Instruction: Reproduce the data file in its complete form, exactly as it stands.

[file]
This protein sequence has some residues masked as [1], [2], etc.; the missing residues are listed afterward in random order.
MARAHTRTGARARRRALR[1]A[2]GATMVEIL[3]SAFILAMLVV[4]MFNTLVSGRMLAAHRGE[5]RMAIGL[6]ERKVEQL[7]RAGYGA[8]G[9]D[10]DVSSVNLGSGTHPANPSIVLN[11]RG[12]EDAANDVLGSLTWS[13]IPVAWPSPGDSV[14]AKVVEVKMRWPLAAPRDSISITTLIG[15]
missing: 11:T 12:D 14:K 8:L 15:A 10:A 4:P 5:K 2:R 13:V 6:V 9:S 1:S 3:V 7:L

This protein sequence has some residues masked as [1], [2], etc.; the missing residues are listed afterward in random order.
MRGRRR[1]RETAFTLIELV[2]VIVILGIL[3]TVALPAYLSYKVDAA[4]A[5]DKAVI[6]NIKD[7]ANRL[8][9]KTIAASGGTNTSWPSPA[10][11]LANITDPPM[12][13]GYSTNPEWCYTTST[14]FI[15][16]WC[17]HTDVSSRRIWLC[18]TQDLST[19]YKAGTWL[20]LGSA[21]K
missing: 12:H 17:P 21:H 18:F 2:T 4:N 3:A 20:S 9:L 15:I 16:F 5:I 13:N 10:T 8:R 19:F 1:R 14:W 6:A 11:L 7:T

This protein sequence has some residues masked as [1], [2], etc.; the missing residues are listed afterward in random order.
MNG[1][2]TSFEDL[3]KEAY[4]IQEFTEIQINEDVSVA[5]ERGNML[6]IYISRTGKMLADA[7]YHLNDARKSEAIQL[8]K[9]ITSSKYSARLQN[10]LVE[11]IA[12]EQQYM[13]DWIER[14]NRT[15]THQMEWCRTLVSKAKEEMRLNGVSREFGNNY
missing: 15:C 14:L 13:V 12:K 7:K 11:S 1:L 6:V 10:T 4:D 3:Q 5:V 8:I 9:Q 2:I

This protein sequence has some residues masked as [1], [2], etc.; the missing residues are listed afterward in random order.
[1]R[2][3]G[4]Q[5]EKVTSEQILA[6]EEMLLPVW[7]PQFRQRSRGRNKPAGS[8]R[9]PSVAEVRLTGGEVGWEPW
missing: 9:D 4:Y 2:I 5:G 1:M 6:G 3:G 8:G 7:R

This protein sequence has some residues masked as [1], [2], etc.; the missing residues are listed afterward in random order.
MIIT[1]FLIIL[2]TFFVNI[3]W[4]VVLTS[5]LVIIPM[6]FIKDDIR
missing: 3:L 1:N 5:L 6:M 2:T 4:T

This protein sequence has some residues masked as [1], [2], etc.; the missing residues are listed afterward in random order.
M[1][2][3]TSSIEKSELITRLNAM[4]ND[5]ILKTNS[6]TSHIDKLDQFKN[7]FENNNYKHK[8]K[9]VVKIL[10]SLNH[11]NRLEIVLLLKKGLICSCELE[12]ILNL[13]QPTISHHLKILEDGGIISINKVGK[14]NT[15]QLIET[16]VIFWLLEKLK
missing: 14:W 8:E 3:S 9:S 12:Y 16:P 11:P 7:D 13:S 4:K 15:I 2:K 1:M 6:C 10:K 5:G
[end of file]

This protein sequence has some residues masked as [1], [2], etc.; the missing residues are listed afterward in random order.
MARAHTRTGARARRRALR[1]A[2]GATMVEIL[3]SAFILAMLVV[4]MFNTLVSGRMLAAHRGE[5]RMAIGL[6]ERKVEQL[7]RAGYGA[8]G[9]D[10]DVSSVNLGSGTHPANPSIVLN[11]RG[12]EDAANDVLGSLTWS[13]IPVAWPSPGDSV[14]AKVVEVKMRWPLAAPRDSISITTLIG[15]
missing: 11:T 12:D 14:K 8:L 15:A 10:A 4:P 5:K 2:R 13:V 6:V 9:S 1:S 3:V 7:L

This protein sequence has some residues masked as [1], [2], etc.; the missing residues are listed afterward in random order.
MRGRRR[1]RETAFTLIELV[2]VIVILGIL[3]TVALPAYLSYKVDAA[4]A[5]DKAVI[6]NIKD[7]ANRL[8][9]KTIAASGGTNTSWPSPA[10][11]LANITDPPM[12][13]GYSTNPEWCYTTST[14]FI[15][16]WC[17]HTDVSSRRIWLC[18]TQDLST[19]YKAGTWL[20]LGSA[21]K
missing: 12:H 17:P 21:H 18:F 2:T 4:N 3:A 20:S 9:L 15:I 16:F 5:I 13:N 10:T 8:R 19:F 1:R 14:W 6:A 11:L 7:T

This protein sequence has some residues masked as [1], [2], etc.; the missing residues are listed afterward in random order.
MNG[1][2]TSFEDL[3]KEAY[4]IQEFTEIQINEDVSVA[5]ERGNML[6]IYISRTGKMLADA[7]YHLNDARKSEAIQL[8]K[9]ITSSKYSARLQN[10]LVE[11]IA[12]EQQYM[13]DWIER[14]NRT[15]THQMEWCRTLVSKAKEEMRLNGVSREFGNNY
missing: 15:C 14:L 13:V 12:K 7:K 11:S 1:L 6:V 10:T 4:D 3:Q 5:V 8:I 9:Q 2:I

This protein sequence has some residues masked as [1], [2], etc.; the missing residues are listed afterward in random order.
[1]R[2][3]G[4]Q[5]EKVTSEQILA[6]EEMLLPVW[7]PQFRQRSRGRNKPAGS[8]R[9]PSVAEVRLTGGEVGWEPW
missing: 9:D 4:Y 2:I 5:G 1:M 6:G 3:G 8:G 7:R

This protein sequence has some residues masked as [1], [2], etc.; the missing residues are listed afterward in random order.
MIIT[1]FLIIL[2]TFFVNI[3]W[4]VVLTS[5]LVIIPM[6]FIKDDIR
missing: 3:L 1:N 5:L 6:M 2:T 4:T

This protein sequence has some residues masked as [1], [2], etc.; the missing residues are listed afterward in random order.
M[1][2][3]TSSIEKSELITRLNAM[4]ND[5]ILKTNS[6]TSHIDKLDQFKN[7]FENNNYKHK[8]K[9]VVKIL[10]SLNH[11]NRLEIVLLLKKGLICSCELE[12]ILNL[13]QPTISHHLKILEDGGIISINKVGK[14]NT[15]QLIET[16]VIFWLLEKLK
missing: 14:W 8:E 3:S 9:S 12:Y 16:P 11:P 7:D 13:S 4:K 15:I 2:K 1:M 6:C 10:K 5:G